And then they said, “Why do we need any more testimony? We’ve heard it from his own lips. He’s claiming to be the Son of God himself,” which is exactly what everybody was starting to believe about him. But they killed him. They took him to Pontius Pilate, the Roman governor. He had him publicly beaten to within an inch of his life. He was stripped almost naked. He was paraded through the city streets carrying rough timbers. They nailed him to a cross. And he died. They shoved a spear into his side to make sure that he was truly dead. And blood and water flowed out and they went, “He’s gone.” Joseph of Arimathea, and one dissenting member of the Jewish ruling councilmen, and Nicodemus, they came and I got his body, they took it to a grave that Joseph owned and they buried him in it. But you need to understand, they didn’t just bury him in it, they also buried their faith in him, right? They buried their faith in him, with him. Because everything he said about himself was proven false by the fact that he was in the grave. Everything they claim to be and everything they claimed to do was proven a lie by the fact that he was in that grave. And so, they buried their faith in him, with him. Nobody thought rolling the stone over the tomb was like pulling the curtain to get ready for the act that was coming. They thought it was over. The story is done. He’s not who he said he was, he can’t do what he said he could do, and so, they buried all of their faith in him, with him.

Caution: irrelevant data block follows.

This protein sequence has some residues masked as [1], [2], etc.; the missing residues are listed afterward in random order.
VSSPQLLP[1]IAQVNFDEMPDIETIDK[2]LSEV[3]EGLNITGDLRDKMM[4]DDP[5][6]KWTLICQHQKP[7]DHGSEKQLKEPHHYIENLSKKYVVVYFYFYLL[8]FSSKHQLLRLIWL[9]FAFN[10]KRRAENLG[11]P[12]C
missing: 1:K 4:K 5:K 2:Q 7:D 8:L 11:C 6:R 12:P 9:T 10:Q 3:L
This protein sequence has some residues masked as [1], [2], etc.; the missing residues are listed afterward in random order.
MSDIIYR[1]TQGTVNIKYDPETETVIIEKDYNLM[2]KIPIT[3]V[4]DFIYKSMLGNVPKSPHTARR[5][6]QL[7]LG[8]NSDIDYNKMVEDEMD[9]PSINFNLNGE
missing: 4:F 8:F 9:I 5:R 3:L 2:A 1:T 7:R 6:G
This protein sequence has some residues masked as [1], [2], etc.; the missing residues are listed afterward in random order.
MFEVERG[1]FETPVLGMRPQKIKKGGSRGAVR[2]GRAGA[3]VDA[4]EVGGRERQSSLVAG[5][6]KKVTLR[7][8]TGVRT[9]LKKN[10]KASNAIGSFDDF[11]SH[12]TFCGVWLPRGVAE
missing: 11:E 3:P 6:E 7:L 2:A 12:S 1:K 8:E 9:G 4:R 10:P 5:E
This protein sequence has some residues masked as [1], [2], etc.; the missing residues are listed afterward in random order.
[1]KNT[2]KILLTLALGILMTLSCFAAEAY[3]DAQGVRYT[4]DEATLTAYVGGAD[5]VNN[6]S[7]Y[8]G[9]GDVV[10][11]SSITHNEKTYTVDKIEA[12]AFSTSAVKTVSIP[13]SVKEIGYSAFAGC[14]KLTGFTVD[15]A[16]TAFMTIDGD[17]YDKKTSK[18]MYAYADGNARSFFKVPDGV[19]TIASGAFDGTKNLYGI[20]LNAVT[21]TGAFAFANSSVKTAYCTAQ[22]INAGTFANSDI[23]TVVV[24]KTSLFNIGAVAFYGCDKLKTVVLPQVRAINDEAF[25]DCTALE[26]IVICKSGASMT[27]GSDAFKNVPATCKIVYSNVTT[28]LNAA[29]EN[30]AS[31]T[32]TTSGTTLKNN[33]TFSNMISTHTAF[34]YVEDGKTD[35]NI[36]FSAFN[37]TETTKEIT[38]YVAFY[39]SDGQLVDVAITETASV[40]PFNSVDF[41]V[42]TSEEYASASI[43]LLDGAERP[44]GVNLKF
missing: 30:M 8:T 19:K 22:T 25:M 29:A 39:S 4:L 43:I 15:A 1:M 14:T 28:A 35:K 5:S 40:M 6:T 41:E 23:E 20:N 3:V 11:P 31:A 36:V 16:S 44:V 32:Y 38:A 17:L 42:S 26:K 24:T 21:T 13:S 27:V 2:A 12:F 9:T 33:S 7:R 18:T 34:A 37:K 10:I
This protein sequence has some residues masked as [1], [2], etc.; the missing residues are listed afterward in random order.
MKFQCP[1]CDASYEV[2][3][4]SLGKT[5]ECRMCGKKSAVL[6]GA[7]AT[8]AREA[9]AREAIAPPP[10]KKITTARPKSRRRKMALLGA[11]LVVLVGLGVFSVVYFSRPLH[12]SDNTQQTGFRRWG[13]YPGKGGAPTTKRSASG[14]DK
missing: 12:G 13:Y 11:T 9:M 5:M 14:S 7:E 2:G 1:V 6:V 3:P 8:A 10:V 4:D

And then they just tried to make sense of it, which they probably didn’t make a whole lot of progress on. Grief is such a powerful thing. And in those first few days, after you’ve lost someone you love, it’s not about progress, you’re just trying to survive. There were just trying to come to grips with the fact that everything they had hoped was true wasn’t. And the third day Mary… Mary who had buried, not only his body, but she buried her hope that she could actually be forgiven, who buried the hope that she could be free, the hope that she had a future. Mary had buried all that with him. She did the only thing she could do. She went to prepare the body for final burial. And early on the first day of the week, while it was still dark, Mary Magdalene went to the tomb and she saw the stone had been removed from the entrance. And so, she came running to Simon Peter on the other disciple, the one Jesus loved, and she said, “They have taken the Lord out of the tomb. And we don’t know where they have put him.” I want you to pay attention to those theys. She doesn’t know who they is. But somebody, she says, they’ve come and they’ve taken the body. And I think what you need to make sure you understand is she’s not thinking resurrection, she’s thinking grave robbery, right? She’s not thinking resurrection, she’s thinking robbery. And so, Peter and the other disciples started for the tomb. Both were running, but the other disciple outran Peter and reach the tomb first.